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When is it true that $x^2 < \lfloor{x}\rfloor \lceil{x}\rceil$? It seems like this should be true whenever $x$ is close to $\lfloor{x}\rfloor$ than $\lceil{x}\rceil$, but I'm not sure how to prove this. I am trying to show that this is equivalent to $\frac{x - \lfloor{x}\rfloor}{1 - (x - \lfloor{x}\rfloor)} < 1$, but I am having trouble. If someone could give me a hint about how to proceed it would be much appreciated.

Edit: Write $r = x - \lfloor{x}\rfloor$ so that $\lfloor{x}\rfloor = x - r$ and $\lceil{x}\rceil = x + (1 - r)$. Then using AM-GM, we have that

$$\frac{1}{4}((x - r) + (x + 1 - r))^2 \leq (q - r)(q + 1 - r)$$ which implies that $$\frac{1}{4}\left(2x + (1 - 2r) \right)^2 \leq \lfloor{x}\rfloor \lceil{x}\rceil$$

and it's easy to see that if $r < \frac{1}{2}$ then the LHS is larger than $x^2$. My proof does not work in the other direction though.

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  • $\begingroup$ How did you get $\frac{x - \lfloor x \rfloor}{1 - (x - \lfloor x \rfloor)} < 1$? It is not equivalent to $x^2 < \lfloor x \rfloor \lceil x \rceil$, consider i.e. $x = 3/2$, or, even better $x = 1.45$. $\endgroup$ – Viktor Glombik Apr 10 at 1:54
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Hint:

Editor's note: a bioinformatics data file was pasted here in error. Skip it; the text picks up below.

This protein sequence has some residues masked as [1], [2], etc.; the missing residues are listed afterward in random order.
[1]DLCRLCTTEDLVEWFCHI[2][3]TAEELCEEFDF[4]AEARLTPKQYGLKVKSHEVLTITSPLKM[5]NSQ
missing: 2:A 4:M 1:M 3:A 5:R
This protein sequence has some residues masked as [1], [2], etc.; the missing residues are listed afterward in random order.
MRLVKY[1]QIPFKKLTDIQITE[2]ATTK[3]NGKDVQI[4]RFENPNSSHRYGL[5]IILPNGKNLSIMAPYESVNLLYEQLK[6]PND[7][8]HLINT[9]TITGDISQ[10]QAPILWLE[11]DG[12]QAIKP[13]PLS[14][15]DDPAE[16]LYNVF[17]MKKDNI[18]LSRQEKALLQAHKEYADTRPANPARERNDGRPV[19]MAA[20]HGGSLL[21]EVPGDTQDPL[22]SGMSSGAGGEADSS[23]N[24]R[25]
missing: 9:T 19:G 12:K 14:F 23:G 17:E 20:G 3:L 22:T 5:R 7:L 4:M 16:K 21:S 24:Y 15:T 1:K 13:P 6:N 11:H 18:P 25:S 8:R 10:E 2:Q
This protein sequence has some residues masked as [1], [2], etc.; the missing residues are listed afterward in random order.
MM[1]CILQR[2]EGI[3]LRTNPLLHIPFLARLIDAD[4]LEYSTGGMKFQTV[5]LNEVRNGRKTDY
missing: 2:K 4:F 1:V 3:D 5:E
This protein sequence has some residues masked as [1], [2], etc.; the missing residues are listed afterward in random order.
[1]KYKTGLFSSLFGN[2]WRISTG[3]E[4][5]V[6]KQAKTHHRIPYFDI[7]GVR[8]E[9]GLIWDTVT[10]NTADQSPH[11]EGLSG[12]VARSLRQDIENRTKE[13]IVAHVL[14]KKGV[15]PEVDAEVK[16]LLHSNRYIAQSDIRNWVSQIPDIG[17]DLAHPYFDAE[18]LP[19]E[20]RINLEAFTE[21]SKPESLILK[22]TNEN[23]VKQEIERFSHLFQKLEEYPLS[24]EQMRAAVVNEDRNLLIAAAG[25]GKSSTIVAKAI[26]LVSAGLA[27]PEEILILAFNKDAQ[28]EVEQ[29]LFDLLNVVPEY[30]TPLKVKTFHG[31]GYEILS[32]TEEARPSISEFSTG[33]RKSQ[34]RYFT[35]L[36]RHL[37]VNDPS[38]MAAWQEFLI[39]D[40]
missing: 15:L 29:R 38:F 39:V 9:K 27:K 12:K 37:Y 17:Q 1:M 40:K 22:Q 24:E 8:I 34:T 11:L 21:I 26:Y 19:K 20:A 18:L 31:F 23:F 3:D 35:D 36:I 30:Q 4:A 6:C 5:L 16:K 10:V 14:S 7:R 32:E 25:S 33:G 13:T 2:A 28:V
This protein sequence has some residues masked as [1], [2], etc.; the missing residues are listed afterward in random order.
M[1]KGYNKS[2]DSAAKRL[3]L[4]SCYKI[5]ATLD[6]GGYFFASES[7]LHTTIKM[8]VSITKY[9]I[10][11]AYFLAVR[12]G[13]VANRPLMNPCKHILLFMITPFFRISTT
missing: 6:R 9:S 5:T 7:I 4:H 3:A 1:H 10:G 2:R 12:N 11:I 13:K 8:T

First notice, that when $x$ is an integer, the inequality does not hold.

Let's write $x=n+\alpha$, where $n$ is an integer and $0 < \alpha < 1$, then we can rewrite the inequality as $(n+\alpha)^2 < n(n+1)$. Now the problem is reduced to solving the following inequality:

$$\alpha^2 + 2n \alpha - n < 0$$

Can you take it from here?

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    $\begingroup$ I'm glad I refreshed before hitting enter! I had the same work. $+1$ $\endgroup$ – Cameron Williams Apr 10 at 1:56
  • $\begingroup$ @CameronWilliams So this comes out to $\alpha = \sqrt{n(n+1)} - n$. How can I understand this solution qualitatively? It looks like it gets closer to $\frac{1}{2}$ as $n$ grows large. $\endgroup$ – TheProofIsTrivium Apr 10 at 2:23
  • $\begingroup$ @yonatano yes, this is one of the roots, the other is negative, so it is of no interest for us. The means, that the inequality holds for $\alpha \in (0, \sqrt{n(n+1)}-n)$ $\endgroup$ – Andronicus Apr 10 at 2:52

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